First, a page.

When antiques appraiser Reid Dunavant was followed by a man with a gun into his
Shaw townhouse, he did what any man who had just spent four months on
renovations would do. He came out swinging.
Reid: I bought this house in 1998. I'd been living in
a house on Corcoran Street before that. I decided it was time to buy something
because housing prices were going crazy. I spent some time looking around and
couldn't afford anything over by Corcoran Street. I stumbled on this street and
liked the brick sidewalks, the nice little park and prices were still kind of
affordable over here. I wanted an old house with a lot of the original
character. Working in the business that I work in, I needed to have an
environment that was appropriate for antiques.
At the time I moved here, crime was pretty much a problem because Ninth Street
was a bad traffic avenue. Lots of drug dealers hung out on corners and, in
fact, the week after I closed on the house there was a chalk outline on the
sidewalk. I don't think I have ever heard of a home getting broken into over
here. It was mainly drug trafficking. Actually, when I first moved in I had
somebody follow me in the house with a gun. I walked in and I got a look at him
in the mirror before he could speak. He knew he wanted to rob me but he was too
messed up [on drugs] to actually function. He was waving around and I had come
from the grocery store and had grocery bags in my hands. So, with two or three
big bags I just went up and hit him in the head and he ran out. It made me more
mad than anything. I had just moved in here and had spent a fortune getting
this place renovated the way I want it and somebody was trying to take
advantage of me. Yeah, I was really mad.
[In the living room] Working as an appraiser at an auction house I have
a very eclectic style. I like lots of different things like porcelain,
paintings and glass. Most things that are here I've bought at auctions. This is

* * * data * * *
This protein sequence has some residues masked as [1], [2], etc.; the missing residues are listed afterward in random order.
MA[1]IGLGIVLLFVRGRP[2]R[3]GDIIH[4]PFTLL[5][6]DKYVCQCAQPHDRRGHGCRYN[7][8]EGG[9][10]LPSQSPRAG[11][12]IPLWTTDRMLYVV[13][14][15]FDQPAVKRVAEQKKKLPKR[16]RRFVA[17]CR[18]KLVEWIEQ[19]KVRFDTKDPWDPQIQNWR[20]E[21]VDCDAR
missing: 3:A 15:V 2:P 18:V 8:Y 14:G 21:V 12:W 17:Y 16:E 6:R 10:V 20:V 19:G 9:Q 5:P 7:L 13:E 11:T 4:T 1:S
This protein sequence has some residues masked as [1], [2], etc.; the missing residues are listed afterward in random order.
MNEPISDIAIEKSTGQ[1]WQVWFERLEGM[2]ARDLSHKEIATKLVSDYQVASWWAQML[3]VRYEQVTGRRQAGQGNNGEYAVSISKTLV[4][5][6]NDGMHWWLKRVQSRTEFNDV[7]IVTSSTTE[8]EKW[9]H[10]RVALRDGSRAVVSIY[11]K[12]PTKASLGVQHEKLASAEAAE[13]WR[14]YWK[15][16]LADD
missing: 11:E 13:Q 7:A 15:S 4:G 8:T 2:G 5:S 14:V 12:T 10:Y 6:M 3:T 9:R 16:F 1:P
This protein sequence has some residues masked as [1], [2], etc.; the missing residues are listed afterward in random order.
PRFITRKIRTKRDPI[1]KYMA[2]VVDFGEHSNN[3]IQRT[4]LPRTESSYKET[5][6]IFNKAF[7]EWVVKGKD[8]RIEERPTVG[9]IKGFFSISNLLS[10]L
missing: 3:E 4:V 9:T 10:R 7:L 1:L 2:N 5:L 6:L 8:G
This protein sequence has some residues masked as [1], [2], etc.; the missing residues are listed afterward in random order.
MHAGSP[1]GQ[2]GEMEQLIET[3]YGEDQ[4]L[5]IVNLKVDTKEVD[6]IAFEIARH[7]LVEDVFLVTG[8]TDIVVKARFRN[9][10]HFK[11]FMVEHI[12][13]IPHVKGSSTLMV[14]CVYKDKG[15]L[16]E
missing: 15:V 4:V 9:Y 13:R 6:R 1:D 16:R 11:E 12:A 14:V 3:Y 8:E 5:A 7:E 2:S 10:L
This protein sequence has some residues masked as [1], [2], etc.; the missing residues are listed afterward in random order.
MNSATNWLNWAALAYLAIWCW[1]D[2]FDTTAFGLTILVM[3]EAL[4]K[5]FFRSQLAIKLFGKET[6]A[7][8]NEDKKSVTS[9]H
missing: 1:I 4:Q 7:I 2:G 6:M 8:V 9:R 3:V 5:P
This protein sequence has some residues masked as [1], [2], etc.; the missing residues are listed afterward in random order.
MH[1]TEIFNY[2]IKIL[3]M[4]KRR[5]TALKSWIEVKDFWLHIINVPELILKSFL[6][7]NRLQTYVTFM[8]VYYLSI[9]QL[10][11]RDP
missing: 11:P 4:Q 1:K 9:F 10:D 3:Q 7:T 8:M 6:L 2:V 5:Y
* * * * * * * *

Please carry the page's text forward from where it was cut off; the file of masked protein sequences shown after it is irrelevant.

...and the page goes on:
a collection of Chinese export porcelain, which is very popular all over the
world. It's made in China but not to be sold in China. Then I have a collection
of these fans that are hand-painted on ivory. These two armoires and this table
are actually made of boulle, which is a combination of tortoise shell, ebony
and gild bronze. The tortoise shell is the red part. Tortoise shell is actually
more of an amber color but it is translucent so they put a red foil behind it
to make it that color. It was a technique developed by a Frenchman in the
mid-eighteenth century whose last name was Boulle. These are things that I like
I buy. There is no rhyme or reason.
[In the home office] This is sort of my office. All my research books
are in here -- everything from silver marks to buttons. You'll often see me
sitting at the beach reading a book about antique clothing or duck decoys or
something like that is not very interesting to most people. Most antiques
appraisers are specialist and focus on one thing like French impressionist
paintings. I have always been very general in my interests, which has actually
worked out great because there are very few people who do that. Besides the
auction house, I also work on the Antiques Road Show, which is a great
place to do research. What they show on television is a minutia of what we
actually see. We will go in and see nearly seven thousand people between 10
a.m. to 6 p.m. -- that's a lot of people and they have a lot of stuff.
[In the dining room] I bought that dining room table from an estate in
New Mexico but it is actually an English dining table, which dates back to
about 1840. I liked it because it was very wide and it was the perfect size for
this room. I don't worry too much about things getting damaged. Things that
people would use like the dining room chairs, the Persian rugs or the upholstered
sofas -- if they get broken they get broken. I don't really worry about that.
Accidents happen. I think if you are living with antiques you have to accept
the fact that while they are perceived to be precious they really aren't.
Everything is replaceable.